The predictive ability of a QCT-FE model of the proximal femoral stiffness under multiple load cases is strongly influenced by experimental uncertainties

Morteza Amini, Andreas Reisinger, Alexander Synek, Lena Hirtler, Dieter Pahr

Research output: Journal article (peer-reviewed)Journal article


Despite significant improvements in terms of the predictive ability of Quantitative Computed Tomography based Finite Element (QCT-FE) models in estimating femoral strength (fracture load and stiffness), no substantial clinical adoption of this method has taken place to date. Narrowing the wide variability of FE results by standardizing the methodology and validation protocols, as well as reducing the uncertainties in the FEA process have been proposed as routes towards improved reliability. The aim of this study was to: First, validate a QCT-FE model of proximal femoral stiffness in multiple stance load cases, and second, using a parametric approach, determine the influence of select experimental and modeling parameters on the predictive ability of our model. Ten fresh frozen human femoral samples were tested in neutral stance, 15° adducted and 15° abducted load cases. Voxel-based linear-elastic QCT-FE models of the samples were generated to predict the models' stiffness values in all load cases. The base FE models were validated against the experimental results using linear regression. Thirty six deviated models were created using the minimum and maximum values of experiment-based "plausible range" for 18 parameters in 4 categories of embedding, loading, material, and segmentation. The predictive ability of the models were compared in terms of the coefficient of determination (R2) of the linear regression between the measured and predicted stiffness values in all load cases. Our model was capable of capturing 90% of the variation in the experimental stiffness of the samples in neutral stance position (R2 = 0.9, concordance correlation coefficient (CCC) = 0.93, percent root mean squared error (RMSE%) = 8.4%, slope and intercept not significantly different from unity and zero, respectively). Embedding and loading categories strongly affected the predictive ability of the models with an average percent difference in R2 of 4.36% ± 2.77 and 2.96% ± 1.69 for the stance-neutral load case, respectively. The performance of the models were significantly different in adducted and abducted load cases with their R2 dropping to 71% and 70%, respectively. Similarly, off-axes load cases were affected by the parameters differently compared to the neutral load case, with the loading parameter category imposing more than 10% difference on their R2, larger than all other categories. We also showed that automatically selecting the best performing plausible value for each parameter and each sample would result in a perfectly linear correlation (R2> 0.99) between the "tuned" model's predicted stiffness and experimental results. Based on our results, high sensitivity of the model performance to experimental parameters requires extra diligence in modeling the embedding geometry and the loading angles since these sources of uncertainty could dwarf the effects of material modeling and image processing parameters. The results of this study could help in improving the robustness of the QCT-FE models of proximal femur by limiting the uncertainties in the experimental and modeling steps.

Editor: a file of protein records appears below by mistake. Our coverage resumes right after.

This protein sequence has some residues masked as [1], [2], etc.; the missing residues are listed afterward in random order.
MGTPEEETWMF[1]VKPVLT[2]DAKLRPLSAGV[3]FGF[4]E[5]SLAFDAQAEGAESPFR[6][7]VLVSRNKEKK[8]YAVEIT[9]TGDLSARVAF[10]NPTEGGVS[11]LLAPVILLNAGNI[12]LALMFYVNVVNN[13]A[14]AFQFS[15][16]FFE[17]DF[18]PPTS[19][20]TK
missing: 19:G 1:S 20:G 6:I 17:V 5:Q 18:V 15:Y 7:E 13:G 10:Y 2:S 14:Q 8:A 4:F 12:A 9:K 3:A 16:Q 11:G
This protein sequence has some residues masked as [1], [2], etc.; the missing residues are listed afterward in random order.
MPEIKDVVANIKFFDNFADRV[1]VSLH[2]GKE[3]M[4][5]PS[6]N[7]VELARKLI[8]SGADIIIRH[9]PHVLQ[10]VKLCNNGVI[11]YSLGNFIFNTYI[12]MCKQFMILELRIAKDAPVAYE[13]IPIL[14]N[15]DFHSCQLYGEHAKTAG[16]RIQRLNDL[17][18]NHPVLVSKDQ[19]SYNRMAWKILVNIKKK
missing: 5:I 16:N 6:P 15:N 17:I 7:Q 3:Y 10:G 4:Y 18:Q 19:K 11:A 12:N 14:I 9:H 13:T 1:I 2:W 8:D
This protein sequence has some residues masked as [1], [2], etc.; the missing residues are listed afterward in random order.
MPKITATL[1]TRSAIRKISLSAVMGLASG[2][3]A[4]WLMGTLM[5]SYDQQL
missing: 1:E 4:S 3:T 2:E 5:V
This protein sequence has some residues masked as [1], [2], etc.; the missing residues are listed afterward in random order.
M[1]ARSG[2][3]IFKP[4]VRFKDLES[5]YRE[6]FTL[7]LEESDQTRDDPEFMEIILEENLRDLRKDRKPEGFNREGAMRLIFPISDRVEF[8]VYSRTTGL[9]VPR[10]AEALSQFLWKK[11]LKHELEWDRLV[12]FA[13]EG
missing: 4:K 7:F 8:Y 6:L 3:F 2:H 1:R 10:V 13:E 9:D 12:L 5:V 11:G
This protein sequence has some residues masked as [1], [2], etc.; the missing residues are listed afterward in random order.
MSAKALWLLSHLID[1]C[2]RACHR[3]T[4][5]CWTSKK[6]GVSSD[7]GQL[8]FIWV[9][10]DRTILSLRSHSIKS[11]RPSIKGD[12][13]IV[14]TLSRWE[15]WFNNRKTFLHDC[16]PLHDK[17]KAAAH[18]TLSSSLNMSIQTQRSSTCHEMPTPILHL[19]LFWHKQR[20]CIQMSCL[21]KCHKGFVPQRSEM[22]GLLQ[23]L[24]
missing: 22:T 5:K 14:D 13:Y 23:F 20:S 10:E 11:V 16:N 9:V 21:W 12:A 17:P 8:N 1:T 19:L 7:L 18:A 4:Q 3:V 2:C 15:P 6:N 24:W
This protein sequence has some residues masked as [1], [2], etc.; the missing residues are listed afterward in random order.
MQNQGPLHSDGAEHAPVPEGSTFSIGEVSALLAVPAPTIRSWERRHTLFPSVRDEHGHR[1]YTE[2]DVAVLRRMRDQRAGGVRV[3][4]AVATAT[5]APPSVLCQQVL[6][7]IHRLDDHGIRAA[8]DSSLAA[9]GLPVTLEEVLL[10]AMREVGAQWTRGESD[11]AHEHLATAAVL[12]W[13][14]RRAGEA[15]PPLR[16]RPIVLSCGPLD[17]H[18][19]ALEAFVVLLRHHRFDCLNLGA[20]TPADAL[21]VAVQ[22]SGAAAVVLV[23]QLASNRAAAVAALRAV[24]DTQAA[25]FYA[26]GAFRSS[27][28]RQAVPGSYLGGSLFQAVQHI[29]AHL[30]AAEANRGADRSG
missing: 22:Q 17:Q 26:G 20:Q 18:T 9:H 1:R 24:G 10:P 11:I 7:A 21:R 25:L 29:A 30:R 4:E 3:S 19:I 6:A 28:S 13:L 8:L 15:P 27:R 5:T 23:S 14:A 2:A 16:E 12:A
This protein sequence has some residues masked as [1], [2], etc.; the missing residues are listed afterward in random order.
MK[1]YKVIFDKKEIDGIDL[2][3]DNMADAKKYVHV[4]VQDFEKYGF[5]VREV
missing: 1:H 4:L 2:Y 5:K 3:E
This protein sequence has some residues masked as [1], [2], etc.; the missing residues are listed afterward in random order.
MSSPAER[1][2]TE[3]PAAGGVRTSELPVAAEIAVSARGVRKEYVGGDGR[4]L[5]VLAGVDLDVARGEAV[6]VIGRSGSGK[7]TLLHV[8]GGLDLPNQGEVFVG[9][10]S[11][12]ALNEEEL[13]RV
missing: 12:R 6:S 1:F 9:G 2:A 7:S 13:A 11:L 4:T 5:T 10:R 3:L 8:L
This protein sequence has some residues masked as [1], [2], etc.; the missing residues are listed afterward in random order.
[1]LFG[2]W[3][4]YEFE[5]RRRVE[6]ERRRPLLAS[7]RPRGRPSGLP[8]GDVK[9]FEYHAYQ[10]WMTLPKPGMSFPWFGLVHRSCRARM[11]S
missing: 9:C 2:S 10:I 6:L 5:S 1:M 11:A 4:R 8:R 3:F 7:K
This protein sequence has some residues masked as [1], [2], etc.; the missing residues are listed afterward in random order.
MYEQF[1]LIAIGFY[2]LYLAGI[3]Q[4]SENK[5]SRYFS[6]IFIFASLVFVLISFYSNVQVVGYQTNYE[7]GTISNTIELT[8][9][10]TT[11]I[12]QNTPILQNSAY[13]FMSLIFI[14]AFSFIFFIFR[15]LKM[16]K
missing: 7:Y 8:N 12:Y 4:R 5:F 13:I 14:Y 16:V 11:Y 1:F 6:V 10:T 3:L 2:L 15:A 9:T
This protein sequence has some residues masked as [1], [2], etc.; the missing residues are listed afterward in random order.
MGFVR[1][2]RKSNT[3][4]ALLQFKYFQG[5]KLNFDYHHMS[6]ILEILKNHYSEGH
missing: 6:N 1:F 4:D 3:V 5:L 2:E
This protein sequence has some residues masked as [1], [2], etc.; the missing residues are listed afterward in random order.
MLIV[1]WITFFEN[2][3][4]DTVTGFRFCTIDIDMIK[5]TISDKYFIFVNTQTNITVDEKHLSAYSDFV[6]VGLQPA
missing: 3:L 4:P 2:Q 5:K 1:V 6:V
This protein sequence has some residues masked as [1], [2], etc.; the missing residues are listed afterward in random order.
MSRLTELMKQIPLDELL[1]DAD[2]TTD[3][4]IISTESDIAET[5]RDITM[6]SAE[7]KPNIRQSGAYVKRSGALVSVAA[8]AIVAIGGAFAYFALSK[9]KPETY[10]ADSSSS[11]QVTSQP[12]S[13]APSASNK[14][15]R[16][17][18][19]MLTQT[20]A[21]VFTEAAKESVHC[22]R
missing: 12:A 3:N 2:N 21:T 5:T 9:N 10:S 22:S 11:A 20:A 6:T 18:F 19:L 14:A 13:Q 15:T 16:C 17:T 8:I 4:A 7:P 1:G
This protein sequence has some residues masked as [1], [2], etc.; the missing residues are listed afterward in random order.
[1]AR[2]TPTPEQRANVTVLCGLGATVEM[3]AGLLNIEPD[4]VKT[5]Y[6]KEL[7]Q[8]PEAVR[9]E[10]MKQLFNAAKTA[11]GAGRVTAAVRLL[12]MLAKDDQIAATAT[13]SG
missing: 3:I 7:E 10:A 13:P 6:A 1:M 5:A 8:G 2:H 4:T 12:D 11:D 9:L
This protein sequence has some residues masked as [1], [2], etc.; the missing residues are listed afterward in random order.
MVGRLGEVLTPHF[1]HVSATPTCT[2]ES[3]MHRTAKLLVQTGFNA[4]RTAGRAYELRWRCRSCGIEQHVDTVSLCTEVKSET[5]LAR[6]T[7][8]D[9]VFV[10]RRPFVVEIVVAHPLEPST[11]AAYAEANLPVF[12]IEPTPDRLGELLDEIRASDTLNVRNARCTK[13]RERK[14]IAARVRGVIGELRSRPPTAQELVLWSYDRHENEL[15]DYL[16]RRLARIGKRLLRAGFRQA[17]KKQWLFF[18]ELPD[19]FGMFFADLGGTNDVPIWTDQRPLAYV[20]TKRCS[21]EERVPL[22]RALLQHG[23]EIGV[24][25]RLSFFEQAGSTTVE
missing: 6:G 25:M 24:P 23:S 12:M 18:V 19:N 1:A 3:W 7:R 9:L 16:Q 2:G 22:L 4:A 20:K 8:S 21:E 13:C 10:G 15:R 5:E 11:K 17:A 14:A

Original languageEnglish
Article number105664
Pages (from-to)105664
JournalJournal of the mechanical behavior of biomedical materials
Publication statusPublished - Mar 2023


  • Humans
  • Reproducibility of Results
  • Uncertainty
  • Finite Element Analysis
  • Femur/diagnostic imaging
  • Fractures, Bone


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